Mandan News

Dan Ulmer: Just let those sinners die

 

The Bismarck Tribune had an article in its Sunday edition last week that was a rather disturbing example of how to save money in our health care system… just let smokers and obese people die. Note that I said how to save money rather than people.

This seems to be another example of how broken America’s health care system is. We Americans spend more on health care than anyone else in the world yet when compared to the 160 or so nations with developed health care systems we rank somewhere in the mid-30s. Thirty percent of what we spend on health care is considered wasted (over $800 billion/year) and we only have a 50-50 chance of getting the right care at the right time… and finally we have a better chance of dying from a medical error than a car accident…

We’ve reached the point where monthly family health insurance premiums far exceed $1,000 per month, and folks who’d like to retire keep working because they can’t afford health insurance… so now we’re worried about these costs and the answer is let those expensive patients die?

Wow, this certainly seems to be a good example of how money has become more important than people. Could this be the dark side of capitalism where competition far overshadows compassion? If you’re unable to compete you’re just left to die… the Presbyterian in me seems to think there’s something wrong here.

Let’s start with the concept of taxes where folks enjoy the services they provide but prefer that someone else pays for them… the “don’t tax me tax the guy behind the tree” crowd. In health care insurance the healthy pay for the sick… the more healthy people paying into the pool the less insurance costs.

As costs rise we all grouse about what we have to pay and it gets to the point where were some folks think that they shouldn’t have to pay for other folks self-induced sickness – (smoking, drinking, lack of exercise, overeating, etc). So let them die, and to assist in this matter, some folks think that we should set up the health police.

How far should we let the health police intrude into our lives? Should we set up cholesterol checks in restaurants (you walk in put your finger in a tube and it tells you whether you can have a Big Mac or a salad). How about smoke detectors in smoker’s homes (each time you light up it triggers a silent alarm that records your misbehavior… thus when you show up at the hospital they refuse to treat you). How about government issued scales that record whether or not you’re gaining or losing weight and the results are tied directly to your debit card, so when you show up at the grocery store it limits the type of food you can purchase?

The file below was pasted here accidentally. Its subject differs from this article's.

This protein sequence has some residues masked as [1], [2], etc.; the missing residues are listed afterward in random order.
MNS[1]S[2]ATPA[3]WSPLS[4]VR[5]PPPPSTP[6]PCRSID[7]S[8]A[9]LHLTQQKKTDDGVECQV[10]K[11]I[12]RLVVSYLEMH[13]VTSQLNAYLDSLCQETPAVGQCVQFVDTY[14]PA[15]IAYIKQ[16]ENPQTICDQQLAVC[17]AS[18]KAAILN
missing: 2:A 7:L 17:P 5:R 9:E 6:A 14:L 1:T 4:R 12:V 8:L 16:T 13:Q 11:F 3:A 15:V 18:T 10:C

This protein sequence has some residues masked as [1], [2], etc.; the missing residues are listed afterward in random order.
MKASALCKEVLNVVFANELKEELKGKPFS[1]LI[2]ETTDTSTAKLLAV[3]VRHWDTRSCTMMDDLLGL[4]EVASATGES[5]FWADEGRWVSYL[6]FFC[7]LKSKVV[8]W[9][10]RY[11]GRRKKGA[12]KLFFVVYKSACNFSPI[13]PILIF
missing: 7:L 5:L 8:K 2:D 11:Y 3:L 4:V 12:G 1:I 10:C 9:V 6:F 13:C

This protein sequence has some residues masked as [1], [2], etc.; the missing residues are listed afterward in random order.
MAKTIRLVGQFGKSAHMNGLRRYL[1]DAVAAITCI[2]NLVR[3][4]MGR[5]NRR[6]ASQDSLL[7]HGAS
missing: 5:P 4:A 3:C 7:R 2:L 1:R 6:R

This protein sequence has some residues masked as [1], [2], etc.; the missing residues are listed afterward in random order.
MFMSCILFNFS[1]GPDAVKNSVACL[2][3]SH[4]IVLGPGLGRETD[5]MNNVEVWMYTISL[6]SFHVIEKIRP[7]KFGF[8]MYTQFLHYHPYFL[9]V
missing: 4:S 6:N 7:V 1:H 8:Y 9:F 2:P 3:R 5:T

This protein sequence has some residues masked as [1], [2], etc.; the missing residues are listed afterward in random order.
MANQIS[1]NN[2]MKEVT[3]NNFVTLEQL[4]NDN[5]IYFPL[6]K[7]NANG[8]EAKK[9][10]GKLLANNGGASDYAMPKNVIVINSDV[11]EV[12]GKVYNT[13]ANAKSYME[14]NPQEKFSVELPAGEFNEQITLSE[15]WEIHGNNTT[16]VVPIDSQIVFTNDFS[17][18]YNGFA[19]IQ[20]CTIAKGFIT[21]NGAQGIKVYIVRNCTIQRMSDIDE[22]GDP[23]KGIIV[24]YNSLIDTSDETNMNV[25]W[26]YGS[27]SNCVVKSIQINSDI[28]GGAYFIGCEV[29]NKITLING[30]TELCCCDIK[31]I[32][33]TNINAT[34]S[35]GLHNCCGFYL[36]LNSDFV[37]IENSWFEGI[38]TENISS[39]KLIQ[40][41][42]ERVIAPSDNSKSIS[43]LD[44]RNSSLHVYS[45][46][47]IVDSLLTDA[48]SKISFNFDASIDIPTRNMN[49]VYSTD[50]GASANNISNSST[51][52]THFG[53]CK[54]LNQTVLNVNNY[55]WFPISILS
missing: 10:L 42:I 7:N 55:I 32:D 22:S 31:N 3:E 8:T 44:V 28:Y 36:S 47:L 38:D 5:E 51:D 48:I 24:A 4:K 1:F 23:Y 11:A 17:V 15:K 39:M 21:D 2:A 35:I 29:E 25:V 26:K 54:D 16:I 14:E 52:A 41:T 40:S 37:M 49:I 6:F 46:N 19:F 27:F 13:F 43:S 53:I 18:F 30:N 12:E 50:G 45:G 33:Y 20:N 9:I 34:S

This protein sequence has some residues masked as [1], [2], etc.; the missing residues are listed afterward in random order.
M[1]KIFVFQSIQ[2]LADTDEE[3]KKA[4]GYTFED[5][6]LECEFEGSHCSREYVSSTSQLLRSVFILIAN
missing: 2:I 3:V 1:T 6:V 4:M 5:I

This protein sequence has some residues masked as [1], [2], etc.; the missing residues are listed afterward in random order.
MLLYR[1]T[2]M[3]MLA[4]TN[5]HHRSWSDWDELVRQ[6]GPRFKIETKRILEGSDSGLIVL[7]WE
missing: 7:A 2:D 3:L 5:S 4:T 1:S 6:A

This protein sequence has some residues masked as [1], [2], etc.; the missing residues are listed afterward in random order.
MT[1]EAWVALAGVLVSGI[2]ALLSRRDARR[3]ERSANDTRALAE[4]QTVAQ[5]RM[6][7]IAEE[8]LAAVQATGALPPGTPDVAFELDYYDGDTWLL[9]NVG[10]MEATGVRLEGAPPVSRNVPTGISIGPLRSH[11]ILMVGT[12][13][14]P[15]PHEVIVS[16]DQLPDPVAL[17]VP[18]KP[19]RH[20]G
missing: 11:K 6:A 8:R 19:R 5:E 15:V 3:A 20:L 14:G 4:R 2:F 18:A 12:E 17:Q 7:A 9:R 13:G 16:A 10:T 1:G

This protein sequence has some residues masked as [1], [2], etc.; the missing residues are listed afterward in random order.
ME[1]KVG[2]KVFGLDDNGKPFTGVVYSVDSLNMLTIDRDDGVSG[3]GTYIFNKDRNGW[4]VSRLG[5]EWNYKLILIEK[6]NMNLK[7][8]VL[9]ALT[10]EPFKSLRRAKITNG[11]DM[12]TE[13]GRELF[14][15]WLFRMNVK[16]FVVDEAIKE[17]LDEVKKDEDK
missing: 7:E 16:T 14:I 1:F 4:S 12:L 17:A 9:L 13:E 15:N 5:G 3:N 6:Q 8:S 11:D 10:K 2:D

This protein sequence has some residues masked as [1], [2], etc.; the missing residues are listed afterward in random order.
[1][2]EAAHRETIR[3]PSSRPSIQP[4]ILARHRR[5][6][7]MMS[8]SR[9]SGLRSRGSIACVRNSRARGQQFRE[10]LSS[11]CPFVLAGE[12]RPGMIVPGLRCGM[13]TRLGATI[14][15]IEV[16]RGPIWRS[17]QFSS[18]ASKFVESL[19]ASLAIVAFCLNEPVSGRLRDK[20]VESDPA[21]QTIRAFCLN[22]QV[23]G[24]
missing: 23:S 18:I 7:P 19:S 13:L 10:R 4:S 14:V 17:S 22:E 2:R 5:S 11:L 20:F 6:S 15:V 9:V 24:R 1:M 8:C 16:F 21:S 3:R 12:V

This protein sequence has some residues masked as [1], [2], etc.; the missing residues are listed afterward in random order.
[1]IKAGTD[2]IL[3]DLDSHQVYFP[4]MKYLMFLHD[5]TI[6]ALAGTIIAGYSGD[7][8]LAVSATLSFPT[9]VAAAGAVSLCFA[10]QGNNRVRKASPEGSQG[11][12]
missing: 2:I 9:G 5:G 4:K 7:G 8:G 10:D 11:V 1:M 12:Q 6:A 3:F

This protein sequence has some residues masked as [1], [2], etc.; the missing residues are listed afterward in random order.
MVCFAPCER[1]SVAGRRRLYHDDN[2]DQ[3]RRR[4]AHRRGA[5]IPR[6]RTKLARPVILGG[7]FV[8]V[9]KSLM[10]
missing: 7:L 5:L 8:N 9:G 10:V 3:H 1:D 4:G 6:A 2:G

I hope you’re following me here because there are all sorts of ways to save money on health care. For instance, should health insurance only pay for hearts and lungs or knees and cataracts… life and death or quality of life? Costs are easy to reduce – just take away the benefits.

Granted our behavior has a direct effect on costs, but it seems to me that instead of telling those who misbehave to go home and die, I can only hope that we are more compassionate than that as indeed, except for the grace of God there go I…

So given all that, the facts are that smokers and obese folks along with many other lifelong disorders usually die 10 years before those who aren’t afflicted by such maladies… thus, we are cheaper than those who live longer… those who live longer than average suffer the same deteriorating condition that all humans eventually succumb to, and thus cost more than those who die young…

When money becomes more important than people compassion tends to take a back seat… let’s hope that our best health care minds can finally quit complaining about costs of care and get back to caring about the folks they’re supposed to be treating.

I’ll leave you with one last question… would you being willing to volunteer to stand at the emergency room door and decide whose life gets saved?… I’m sure not interested in the job…